The Rumely Oil Pulls at Pawnee were an active group! They were there in every size and model. The sound of their distinctive exhausts was everywhere and it was truly a sound and sight to behold. No doubt the Rumely design was excellent and most agree it may well have been the best of the kerosene tractors. As the operators adjusted the kerosene and water mixtures to fit the load, they performed with excellent results! The heavy thumping exhaust meant that at the pulley, or at the drawbar, the power was flowing out to do the job.
Oil Pulls surround Paul Rumely of New York, who has a big smile on his face, and his right arm around David Bennett and son. Paul is the great-grandson of M.Rumely.
Most of the Rumely Oil Pulls belted to the brake. It was indeed a pleasure for me to present to the two and sometimes three filled grandstands, and many standing around the area, how well the tractors performed. Most people in attendance had not been aware of how the operator adjusted the kerosene and water mixtures, and they were interested in how this would make the Oil Pulls perform so well.
As usual, on the brake we ran for a while at no load, and then for some time at part load. During these periods, the operators would adjust the proportion of kerosene and water to fit the load, as the tractor warmed up. Then, as we moved through the power curve to about rated load, the Oil Pulls would perform beautifully! Everyone present was aware that the Oil Pulls could not go from instant start at no load to full speed and full load in a snappy second or two, like the latest current high speed tractor engines that often are 'screaming banshees.' However, the Oil Pulls showed very important performance that the current high speed engines cannot match! I am speaking of the many widely known situations in which tractors work on varying loads at or near full rated power loadings, then encounter heavy overloads:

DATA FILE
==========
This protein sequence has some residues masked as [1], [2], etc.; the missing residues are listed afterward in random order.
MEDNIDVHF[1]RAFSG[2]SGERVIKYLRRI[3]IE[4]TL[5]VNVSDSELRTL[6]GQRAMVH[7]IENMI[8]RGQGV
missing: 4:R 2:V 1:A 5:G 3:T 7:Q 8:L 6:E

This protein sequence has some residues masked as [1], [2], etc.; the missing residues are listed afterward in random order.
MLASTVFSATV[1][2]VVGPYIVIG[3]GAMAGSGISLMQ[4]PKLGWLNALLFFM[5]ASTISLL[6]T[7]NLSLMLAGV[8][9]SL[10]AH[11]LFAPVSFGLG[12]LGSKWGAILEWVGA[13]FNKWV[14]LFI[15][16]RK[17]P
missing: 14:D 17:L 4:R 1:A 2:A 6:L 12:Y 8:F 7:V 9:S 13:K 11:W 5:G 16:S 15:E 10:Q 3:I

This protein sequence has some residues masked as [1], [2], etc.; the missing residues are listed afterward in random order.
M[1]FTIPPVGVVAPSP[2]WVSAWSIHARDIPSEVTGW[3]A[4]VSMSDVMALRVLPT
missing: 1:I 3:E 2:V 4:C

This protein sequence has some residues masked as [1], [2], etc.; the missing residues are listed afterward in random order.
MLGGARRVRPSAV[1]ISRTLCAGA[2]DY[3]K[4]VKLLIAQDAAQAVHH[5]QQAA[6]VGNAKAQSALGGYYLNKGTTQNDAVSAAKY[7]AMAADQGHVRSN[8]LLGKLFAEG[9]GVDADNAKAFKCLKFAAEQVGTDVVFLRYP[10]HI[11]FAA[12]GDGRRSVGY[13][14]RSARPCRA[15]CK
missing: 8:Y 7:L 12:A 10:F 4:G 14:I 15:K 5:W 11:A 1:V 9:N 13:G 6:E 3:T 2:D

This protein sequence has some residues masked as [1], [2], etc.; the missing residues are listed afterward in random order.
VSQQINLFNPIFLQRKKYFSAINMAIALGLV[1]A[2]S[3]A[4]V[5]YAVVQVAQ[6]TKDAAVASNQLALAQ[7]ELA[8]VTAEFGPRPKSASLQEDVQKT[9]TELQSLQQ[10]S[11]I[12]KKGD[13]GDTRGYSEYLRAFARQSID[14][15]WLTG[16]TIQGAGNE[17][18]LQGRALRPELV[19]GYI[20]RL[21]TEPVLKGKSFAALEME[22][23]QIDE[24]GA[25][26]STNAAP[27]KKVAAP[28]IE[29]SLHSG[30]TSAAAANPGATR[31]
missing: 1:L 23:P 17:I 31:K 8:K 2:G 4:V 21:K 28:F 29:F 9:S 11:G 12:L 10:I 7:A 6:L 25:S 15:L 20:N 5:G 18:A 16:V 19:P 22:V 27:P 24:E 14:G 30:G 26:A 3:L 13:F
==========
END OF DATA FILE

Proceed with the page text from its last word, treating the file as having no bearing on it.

1) Working on the drawbar at full rated power when a hard clay spot or similar condition is encountered.
2) On the belt like a threshing machine being fed extra bundles plus possibly wet or crosswise bundles, or a combination of these.
3) A varying sawmill load.
On these type of loads, the Oil Pulls were seen to handle the over loads very well, even double loads for quite a time, before slowing a great deal! Modern high speed engines would quickly stall to a screeching halt under such conditions of being at full rated load and suddenly having that load doubled, or even increased by 50%. Only because of the multiple, many geared transmissions in modern tractors (particularly the convenient power shift transmissions), is it possible to accommodate the limitations of modern high speed engines in some of the new tractors.